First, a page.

Contact centers are under increasing pressure to uphold compliance regulations. With the customers' Quality of Service and Service Level Agreements on top of governmental regulations, businesses can find it challenging to maintain compliance in every single required domain of operations. Some might even ask — how bad would it be to oversee some of the regulations and take the risk.
Connect First Blog Posts
Unlimited Data Storage and TCPA Compliance
Any call center manager will cringe when hearing ‘TCPA’. This is the main weapon the government uses to stop ‘robocalls’ (so, ‘robotexts’ and ‘robofaxes’, too) from reaching US citizens. And believe us, Americans do not take unwanted calls lightly. It is reported, that in 2014 TCPA compliance cases were the 2nd most filed type of case in federal courts in the USA. And this was even before FCC started actively enforcing this ruling. So, buckle up, if you don’t have a solution at hand to protect yourself from the FCC.
Your kids know the drill when it comes to staying up past their bedtime: They need to be seen but not heard. The moment they start making a racket, it’s off to bed. But if they play silently in the background, they may be able to buy an extra half an hour of or so of playtime.
Your contact center is a loose cannon. Agents are making thousands of outbound calls per day, and there is no guarantee that they are operating in compliance with the Telephone Consumer Protection Act of 1991 (TCPA).
Your contact center is on the up-and-up. It has an excellent reputation, always plays by the rules when it comes to the Telephone Consumer Protection Act of 1991 (TCPA) and takes great care of its customers.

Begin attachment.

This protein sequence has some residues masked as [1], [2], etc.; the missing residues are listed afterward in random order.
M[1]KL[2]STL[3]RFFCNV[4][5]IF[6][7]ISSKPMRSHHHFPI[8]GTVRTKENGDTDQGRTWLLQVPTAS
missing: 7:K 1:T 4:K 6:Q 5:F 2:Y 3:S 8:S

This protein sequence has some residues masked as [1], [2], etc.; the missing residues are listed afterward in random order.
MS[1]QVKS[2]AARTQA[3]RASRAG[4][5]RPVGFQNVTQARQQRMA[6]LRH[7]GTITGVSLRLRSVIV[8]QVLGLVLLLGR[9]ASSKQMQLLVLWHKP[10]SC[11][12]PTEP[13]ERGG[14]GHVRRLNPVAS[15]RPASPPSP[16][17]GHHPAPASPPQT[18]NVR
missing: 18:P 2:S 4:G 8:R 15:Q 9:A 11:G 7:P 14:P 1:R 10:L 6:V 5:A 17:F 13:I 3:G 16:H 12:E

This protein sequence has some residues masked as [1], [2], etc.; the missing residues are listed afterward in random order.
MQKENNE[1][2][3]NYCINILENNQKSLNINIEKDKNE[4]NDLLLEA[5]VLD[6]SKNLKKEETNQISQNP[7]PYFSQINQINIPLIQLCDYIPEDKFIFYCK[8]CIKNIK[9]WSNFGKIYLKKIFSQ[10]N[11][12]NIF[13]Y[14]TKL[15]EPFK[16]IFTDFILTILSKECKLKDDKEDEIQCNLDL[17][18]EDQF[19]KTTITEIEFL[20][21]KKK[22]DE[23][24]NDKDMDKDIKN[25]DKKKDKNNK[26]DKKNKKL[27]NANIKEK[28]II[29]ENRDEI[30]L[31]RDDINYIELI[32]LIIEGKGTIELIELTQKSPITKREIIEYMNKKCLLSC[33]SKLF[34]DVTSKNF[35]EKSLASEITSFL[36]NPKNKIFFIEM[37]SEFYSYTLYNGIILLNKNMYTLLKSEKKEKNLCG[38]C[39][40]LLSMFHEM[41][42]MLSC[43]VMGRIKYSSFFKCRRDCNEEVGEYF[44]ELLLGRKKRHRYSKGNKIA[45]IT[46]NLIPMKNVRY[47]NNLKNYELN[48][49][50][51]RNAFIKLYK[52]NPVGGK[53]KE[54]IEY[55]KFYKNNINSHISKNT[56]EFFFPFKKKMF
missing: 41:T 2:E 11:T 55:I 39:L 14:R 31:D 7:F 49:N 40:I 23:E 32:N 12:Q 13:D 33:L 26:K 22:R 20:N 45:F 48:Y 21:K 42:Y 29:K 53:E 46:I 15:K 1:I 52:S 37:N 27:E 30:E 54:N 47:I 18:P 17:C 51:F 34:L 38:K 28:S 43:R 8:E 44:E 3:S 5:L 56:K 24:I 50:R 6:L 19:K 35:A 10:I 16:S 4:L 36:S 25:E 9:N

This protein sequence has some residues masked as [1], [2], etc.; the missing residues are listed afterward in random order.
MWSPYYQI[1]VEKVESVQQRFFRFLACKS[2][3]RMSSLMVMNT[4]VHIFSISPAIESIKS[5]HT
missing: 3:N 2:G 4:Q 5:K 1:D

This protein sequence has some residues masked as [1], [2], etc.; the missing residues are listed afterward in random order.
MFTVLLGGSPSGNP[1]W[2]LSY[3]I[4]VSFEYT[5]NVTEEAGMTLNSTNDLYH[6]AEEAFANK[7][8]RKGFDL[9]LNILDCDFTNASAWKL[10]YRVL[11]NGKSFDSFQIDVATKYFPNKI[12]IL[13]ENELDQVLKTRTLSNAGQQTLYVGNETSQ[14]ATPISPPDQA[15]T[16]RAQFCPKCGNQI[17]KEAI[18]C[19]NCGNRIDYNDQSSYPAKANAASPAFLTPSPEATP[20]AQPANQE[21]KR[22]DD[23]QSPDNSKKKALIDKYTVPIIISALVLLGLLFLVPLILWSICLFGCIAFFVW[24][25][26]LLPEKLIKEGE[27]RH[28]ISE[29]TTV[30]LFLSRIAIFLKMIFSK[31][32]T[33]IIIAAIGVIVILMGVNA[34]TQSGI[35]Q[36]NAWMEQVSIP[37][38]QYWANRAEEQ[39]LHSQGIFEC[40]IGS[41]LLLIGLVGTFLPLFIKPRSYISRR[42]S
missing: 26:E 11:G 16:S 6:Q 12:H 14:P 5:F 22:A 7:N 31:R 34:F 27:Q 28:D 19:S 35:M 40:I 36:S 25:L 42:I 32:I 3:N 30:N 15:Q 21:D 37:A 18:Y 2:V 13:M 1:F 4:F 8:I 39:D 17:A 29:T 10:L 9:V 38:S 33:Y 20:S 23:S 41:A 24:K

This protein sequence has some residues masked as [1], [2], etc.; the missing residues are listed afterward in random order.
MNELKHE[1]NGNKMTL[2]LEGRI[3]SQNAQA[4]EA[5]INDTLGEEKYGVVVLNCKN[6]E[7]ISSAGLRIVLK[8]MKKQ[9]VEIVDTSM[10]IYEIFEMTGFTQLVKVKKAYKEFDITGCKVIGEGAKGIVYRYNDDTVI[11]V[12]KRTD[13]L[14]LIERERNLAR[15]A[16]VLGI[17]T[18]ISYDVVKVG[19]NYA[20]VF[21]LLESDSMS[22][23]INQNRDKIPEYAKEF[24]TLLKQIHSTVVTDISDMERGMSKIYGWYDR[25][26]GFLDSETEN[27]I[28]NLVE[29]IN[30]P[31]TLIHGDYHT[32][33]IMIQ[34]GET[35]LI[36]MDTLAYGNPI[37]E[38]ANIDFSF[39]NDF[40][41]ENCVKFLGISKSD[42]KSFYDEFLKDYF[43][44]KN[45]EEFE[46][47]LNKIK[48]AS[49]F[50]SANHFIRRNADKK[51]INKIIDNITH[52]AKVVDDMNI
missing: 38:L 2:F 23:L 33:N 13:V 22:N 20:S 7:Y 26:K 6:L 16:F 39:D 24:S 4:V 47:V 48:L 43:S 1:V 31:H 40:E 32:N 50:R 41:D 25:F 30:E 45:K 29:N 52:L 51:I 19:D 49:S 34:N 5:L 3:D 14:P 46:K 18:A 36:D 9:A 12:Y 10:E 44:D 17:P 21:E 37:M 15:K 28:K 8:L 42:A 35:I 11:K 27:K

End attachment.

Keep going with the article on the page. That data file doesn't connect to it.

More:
This past summer, the Federal Communications Commission (FCC) revisited its Telephone Consumer Protection Act of 1991 (TCPA), and issued several important clarifications that are now directly impacting organizations.
We get it: The Telephone Consumer Protection Act (TCPA) of 1991 is a restrictive policy that limits the way you can engage with your customers. It’s a frustrating barrier that impedes your marketing capabilities.
There is one growing problem in the contact center space that is not getting as much attention as it warrants, and that is customer fraud.
That is, callers pretending to be people who they are not to either make illegal purchases or gain access to sensitive information.
Despite all of the recent attention surrounding the Telephone Consumer Protection Act of 1991 (TCPA)—that is, the law which protects consumers from unwanted solicitations in the form of text messages, automated dialers, prerecorded messages, and faxes— many contact center managers are still choosing to take a cavalier approach to TCPA regulations by being lax about their telephone solicitation policies.
For many businesses today, the Telephone Consumer Protection Act (TCPA)—a law requiring consent prior to contacting customers—is taken more as a suggestion than a rule.